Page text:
For Middlefield Group managing director and deputy chief investment officer Rob Lauzon, sizing up management is a big part of finding the best companies. “They’re your stewards of capital,” says the Calgary-based manager, whose style skews toward income and wealth preservation. “It’s important to have sat down, met with and have good relationships with all the management teams that we invest in.” And it’s essential when looking for income-paying investments. “They have a bit of a handcuff on them if they’re paying a dividend, so we’ve got to make sure they view that dividend as sacred.”
Typically Lauzon looks for companies that are increasing their dividends and have growing cash-flow-per-share metrics. On top of that, he wants to see executives that have a large chunk of their net worth tied up in the company. “Then they’re making decisions that are aligned with ours,” he explains. Lauzon’s Middlefield Income Plus Class Series A fund won a Lipper Award last year for the best-performing Canadian equity balanced fund over a 10-year period.
Robert Lauzon’s Picks
1-yr total return: 4.7%
Lauzon has good reason to feel confident in Chartwell REIT, which runs retirement homes across Canada. “My grandma is actually in one of them, so I know first-hand how they operate,” he says. The Mississauga-based company combines a nice income with organic growth from modest rent increases. Improving occupancy rates have allowed Chartwell to cut back on incentives designed to lure in new customers. With an aging population, Lauzon sees the company as a safe demographic play. And right now, the stock is looking cheap. “Whenever we find a REIT that’s trading below its net asset value, over time that’s been a good time to buy,” he says.
Labrador Iron Ore Royalty Corp.
1-yr total return: 3.7%
Mining tends to be a risky business, but Labrador Iron Ore isn’t really a miner. It collects royalties from Rio Tinto, which operates the mine. “We find this has a very strong risk/reward characteristic to it,” says Lauzon. While the company gets to participate in any pricing upsides, it doesn’t come with a lot of the operational risk inherent in most miners. The regular royalties allow Labrador Iron Ore to typically pay out a special dividend at the end of each year, alongside its regular quarterly dividend. Lauzon also thinks the stock, which currently trades at around $31, is worth an even $40, giving it a 20% upside.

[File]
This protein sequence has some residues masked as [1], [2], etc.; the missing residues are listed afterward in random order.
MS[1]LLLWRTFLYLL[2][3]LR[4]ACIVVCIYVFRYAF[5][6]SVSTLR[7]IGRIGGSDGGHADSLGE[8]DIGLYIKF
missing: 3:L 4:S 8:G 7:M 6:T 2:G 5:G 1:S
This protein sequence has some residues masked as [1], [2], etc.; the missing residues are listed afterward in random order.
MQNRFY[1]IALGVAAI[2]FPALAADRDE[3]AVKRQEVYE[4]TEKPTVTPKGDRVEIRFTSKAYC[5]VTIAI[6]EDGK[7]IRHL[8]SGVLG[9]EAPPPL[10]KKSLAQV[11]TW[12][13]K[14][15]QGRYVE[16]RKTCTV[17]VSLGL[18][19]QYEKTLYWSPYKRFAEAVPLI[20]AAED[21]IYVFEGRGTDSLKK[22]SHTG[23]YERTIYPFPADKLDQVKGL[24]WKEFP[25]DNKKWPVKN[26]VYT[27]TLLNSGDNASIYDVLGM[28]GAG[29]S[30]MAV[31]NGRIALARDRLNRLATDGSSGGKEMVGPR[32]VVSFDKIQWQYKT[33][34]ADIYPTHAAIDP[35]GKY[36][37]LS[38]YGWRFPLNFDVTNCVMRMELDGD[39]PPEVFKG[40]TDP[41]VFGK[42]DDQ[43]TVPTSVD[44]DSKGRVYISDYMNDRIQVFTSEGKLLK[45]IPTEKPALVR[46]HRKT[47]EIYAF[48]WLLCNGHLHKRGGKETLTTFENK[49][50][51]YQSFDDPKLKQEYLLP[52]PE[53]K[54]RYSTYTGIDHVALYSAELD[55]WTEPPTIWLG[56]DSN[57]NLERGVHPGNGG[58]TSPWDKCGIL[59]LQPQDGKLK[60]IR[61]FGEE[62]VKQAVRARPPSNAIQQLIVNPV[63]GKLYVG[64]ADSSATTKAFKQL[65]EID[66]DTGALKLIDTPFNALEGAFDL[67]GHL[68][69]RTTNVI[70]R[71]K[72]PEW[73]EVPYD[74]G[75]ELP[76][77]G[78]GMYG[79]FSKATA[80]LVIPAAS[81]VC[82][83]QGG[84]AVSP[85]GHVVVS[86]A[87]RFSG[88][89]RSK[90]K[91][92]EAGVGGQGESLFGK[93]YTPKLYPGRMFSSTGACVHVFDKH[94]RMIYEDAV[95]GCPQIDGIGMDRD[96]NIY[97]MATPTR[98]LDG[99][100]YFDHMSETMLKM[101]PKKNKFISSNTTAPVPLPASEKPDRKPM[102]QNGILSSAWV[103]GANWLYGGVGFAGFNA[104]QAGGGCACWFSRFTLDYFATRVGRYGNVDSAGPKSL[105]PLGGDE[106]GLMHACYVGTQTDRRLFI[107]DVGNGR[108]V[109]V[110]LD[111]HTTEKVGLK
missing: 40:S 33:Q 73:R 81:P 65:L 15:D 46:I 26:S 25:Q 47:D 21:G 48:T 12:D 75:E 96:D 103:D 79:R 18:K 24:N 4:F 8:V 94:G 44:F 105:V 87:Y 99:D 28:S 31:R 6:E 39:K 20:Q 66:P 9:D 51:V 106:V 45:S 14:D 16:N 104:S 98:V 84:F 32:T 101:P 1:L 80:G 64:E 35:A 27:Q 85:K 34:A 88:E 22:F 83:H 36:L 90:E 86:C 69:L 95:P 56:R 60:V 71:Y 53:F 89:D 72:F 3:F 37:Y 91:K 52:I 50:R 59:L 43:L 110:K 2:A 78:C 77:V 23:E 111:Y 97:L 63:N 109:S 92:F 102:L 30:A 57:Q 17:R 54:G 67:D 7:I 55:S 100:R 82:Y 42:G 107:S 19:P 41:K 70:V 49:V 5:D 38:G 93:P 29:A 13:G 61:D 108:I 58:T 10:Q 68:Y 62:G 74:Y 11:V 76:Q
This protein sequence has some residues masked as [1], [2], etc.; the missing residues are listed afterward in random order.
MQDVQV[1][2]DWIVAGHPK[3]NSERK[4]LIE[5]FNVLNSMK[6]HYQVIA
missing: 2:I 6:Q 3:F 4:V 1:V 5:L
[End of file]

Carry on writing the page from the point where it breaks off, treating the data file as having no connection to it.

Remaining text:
1-yr total return: 1.2%
The Duvernay formation in Alberta has been touted as one of the next big things in North American shale development. Lauzon says the best way to get a piece of it is through Trilogy Energy, which has substantial landholdings in the area. While energy giants like Encana and Shell are also active there, their exposure to the region is small compared to their overall size. Early drill results from some of Trilogy’s competitors will be coming out in 2014, something that Lauzon expects to move the stock higher. “We don’t think it’s a consensus call that the Duvernay will work out exceptionally, but we’re of the view that it’s better than what the market has priced in.”